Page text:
For starters, the first team offense was horrendously bad. I’ve watched the Cincinnati Bengals offense this summer and couldn’t possibly believe there is another team out there worse than the Bengals. The Seahawks aren’t there yet, but they’re having a good go. The offensive line is a complete mess and it’s not going to be fixed by Russell Okung’s return (if he can stay healthy, and it’s a substantial ‘if’). The Seahawks have pumped so much investment into improving the line, but we’re seeing zero immediate return.

I talked up James Carpenter at Alabama last year long before he received greater national awareness, but he is struggling in a bad way. Denver’s defensive lineman abused him last night and while he will admittedly have easier games in 2011 with greater support, he’s also going to come up against scary-good Pittsburgh and Baltimore, improving pass rushers St. Louis, Philadelphia and Cleveland and not forgetting the occasional stud like Brian Orakpo or DeMarcus Ware. It’s hard to really work out what the team should do. Perhaps consider adding a veteran tackle and red-shirting Carpenter? He’s not ready to start, it’s hurting the team and potentially his development too. Yet the team was banking on an immediate return from that first rounder in April and making such a move would be a big statement.

It’s important to stress that Carpenter is not the only issue here. I thought Chris Spencer had an under rated season in 2010 and I’m still unconvinced by Max Unger as the replacement center. John Moffitt needs to get stronger too – a problem that was highlighted throughout the draft process. Robert Gallery isn’t a miracle worker and can’t accommodate a young line and losing a left tackle on his own, but he has looked far from assured so far. As a collective group, the performance against Denver was shambolic. No pass protection, a very inconsistent performance in the running game and very little hope that this can be addressed sufficiently before September 11th.

Tarvaris Jackson suffered more than anyone through the line’s awful performance, but he’s far from exempt from blame. Too often Jackson was dancing around in the pocket, looking tentative and unsure and adding to the bad protection. He attempted zero runs, possibly with the view to getting things rolling in the pass game, but the opposite occurred. Instead of stepping up into the pocket, he’d jolt from side to side and try to keep the play alive. Eventually you have to either a.) throw the ball to a target or b.) throw it away. I haven’t got access to coaches tape to see whether there was the opportunity to throw, but certainly a couple of times I noticed a receiver creating just enough separation on shorter routes but Jackson held on to the ball.

It seemed like he was caught in the middle-ground throughout. When the pressure came, the eyes went down if he was intending to scramble but instead it was just to dodge pass rushers before the inevitable conclusion. As soon as his eyes go down, he might as well set off. If he’s going to try and stay in the pocket to make passes, then keep your eyes downfield, sense the pressure, step up to avoid the edge and drive down field. There was absolutely no rhyme or reason to the play of Jackson.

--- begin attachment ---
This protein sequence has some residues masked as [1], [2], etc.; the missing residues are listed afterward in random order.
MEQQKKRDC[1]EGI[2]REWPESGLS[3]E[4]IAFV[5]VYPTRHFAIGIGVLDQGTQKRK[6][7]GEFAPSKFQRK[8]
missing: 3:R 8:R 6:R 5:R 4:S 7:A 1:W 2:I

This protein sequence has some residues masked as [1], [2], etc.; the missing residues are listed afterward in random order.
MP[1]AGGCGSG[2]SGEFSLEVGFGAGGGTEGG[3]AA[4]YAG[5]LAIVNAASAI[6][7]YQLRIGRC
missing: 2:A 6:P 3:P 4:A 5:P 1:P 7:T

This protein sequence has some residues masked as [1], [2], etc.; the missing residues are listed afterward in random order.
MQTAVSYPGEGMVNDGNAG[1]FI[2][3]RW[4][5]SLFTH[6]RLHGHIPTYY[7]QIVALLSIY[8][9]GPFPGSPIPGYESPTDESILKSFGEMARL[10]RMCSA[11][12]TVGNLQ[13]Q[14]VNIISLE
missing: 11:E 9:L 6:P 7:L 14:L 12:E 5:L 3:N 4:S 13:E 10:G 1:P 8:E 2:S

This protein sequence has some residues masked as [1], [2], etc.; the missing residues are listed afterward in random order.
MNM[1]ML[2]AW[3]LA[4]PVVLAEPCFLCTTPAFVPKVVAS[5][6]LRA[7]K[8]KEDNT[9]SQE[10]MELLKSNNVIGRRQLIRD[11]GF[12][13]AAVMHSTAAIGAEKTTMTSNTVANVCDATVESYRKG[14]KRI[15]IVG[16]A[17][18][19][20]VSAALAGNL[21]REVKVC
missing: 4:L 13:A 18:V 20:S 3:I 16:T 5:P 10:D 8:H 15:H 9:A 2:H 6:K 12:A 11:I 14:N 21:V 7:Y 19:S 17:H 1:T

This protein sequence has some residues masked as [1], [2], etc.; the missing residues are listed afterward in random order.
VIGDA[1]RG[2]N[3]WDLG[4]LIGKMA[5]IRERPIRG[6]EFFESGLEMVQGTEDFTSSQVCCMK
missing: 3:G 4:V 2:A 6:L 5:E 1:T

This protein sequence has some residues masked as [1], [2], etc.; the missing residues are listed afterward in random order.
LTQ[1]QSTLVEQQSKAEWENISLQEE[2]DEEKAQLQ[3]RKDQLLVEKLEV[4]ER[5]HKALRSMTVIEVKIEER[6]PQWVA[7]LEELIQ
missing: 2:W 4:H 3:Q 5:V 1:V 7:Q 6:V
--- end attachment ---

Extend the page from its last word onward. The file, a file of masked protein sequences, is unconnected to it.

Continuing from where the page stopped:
It’s all well and good having a ‘take what you’re given’ approach but in the first half Jackson had little to take so surely the reaction is to try and use your own inspiration? If he’s not going to run around and try to open things up that way, then he absolutely must take a leaf out of Charlie Whitehurst’s book. When Whitehurst was under pressure in the second half, he sensed the rusher and moved to the right to give himself just enough time to complete a short pass for positive yardage. Not an explosive play, but at least it wasn’t another sack.

I thought the scoring drive against Denver’s back-ups was unsatisfying to watch. Rather than take any solace from a succesful 90-yard drive, I just felt like it was an empty score. I get that it can at least generate some small level of confidence, but in reality a touchdown in that circumstance should be the expectation. Getting six points merely confirmed what should happen against rookie’s and back-ups (the bare minimum) while failure would’ve been a further blow.

The defense wasn’t much better in all honesty. A couple of big plays (Trufant sack, Clemons interception) stick in the mind but big plays surrounding a complete lack of pressure will still equate to defeat. As soon as Denver found it’s groove, Orton had so much time in the pocket. It was a complete contrast to Seattle’s situation in pass protection. Rushing three guys and dropping extra coverage didn’t seem to have any impact in halting Orton, who needs to be pressed to force mistakes because he’s so static. The Seahawks don’t have someone on that defensive line who is a consistent disruptive force. They have a lot of neat and tidy role players, but not someone who scares the living daylights out of the opposition. I’m concerned we’ll be completely reliant on blitzing to create pressure again, which isn’t healthy.

Nevertheless, I think the defense at least offers something if partnered with a serviceable offense. Unfortunately, it’s working with an offense that looks as functional as a teapot made of ice.

The Seahawks benefited a lot last year from great special teams and kick returns and Doug Baldwin’s 105-yard touchdown run proved once again how that can make a one-sided affair pretty close in the end. The new kick off rules take away a huge weapon for the Seahawks and that has to be another concern.